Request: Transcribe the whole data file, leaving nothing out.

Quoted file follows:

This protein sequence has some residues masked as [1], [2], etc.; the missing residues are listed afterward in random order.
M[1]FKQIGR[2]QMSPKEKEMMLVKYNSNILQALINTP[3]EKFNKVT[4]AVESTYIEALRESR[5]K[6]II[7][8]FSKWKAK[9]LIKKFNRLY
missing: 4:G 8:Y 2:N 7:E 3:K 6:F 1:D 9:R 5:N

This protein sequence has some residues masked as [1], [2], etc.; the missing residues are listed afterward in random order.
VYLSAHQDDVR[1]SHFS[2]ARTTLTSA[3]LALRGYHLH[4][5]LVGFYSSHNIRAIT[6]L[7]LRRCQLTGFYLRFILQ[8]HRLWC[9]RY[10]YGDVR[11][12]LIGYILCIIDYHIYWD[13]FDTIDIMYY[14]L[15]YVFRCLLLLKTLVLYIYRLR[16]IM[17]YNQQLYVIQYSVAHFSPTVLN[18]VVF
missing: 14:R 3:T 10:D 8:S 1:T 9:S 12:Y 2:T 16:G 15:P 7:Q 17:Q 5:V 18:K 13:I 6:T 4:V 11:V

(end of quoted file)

This protein sequence has some residues masked as [1], [2], etc.; the missing residues are listed afterward in random order.
M[1]FKQIGR[2]QMSPKEKEMMLVKYNSNILQALINTP[3]EKFNKVT[4]AVESTYIEALRESR[5]K[6]II[7][8]FSKWKAK[9]LIKKFNRLY
missing: 4:G 8:Y 2:N 7:E 3:K 6:F 1:D 9:R 5:N

This protein sequence has some residues masked as [1], [2], etc.; the missing residues are listed afterward in random order.
VYLSAHQDDVR[1]SHFS[2]ARTTLTSA[3]LALRGYHLH[4][5]LVGFYSSHNIRAIT[6]L[7]LRRCQLTGFYLRFILQ[8]HRLWC[9]RY[10]YGDVR[11][12]LIGYILCIIDYHIYWD[13]FDTIDIMYY[14]L[15]YVFRCLLLLKTLVLYIYRLR[16]IM[17]YNQQLYVIQYSVAHFSPTVLN[18]VVF
missing: 14:R 3:T 10:D 8:S 1:T 9:S 12:Y 2:T 16:G 15:P 7:Q 17:Q 5:V 18:K 13:I 6:T 4:V 11:V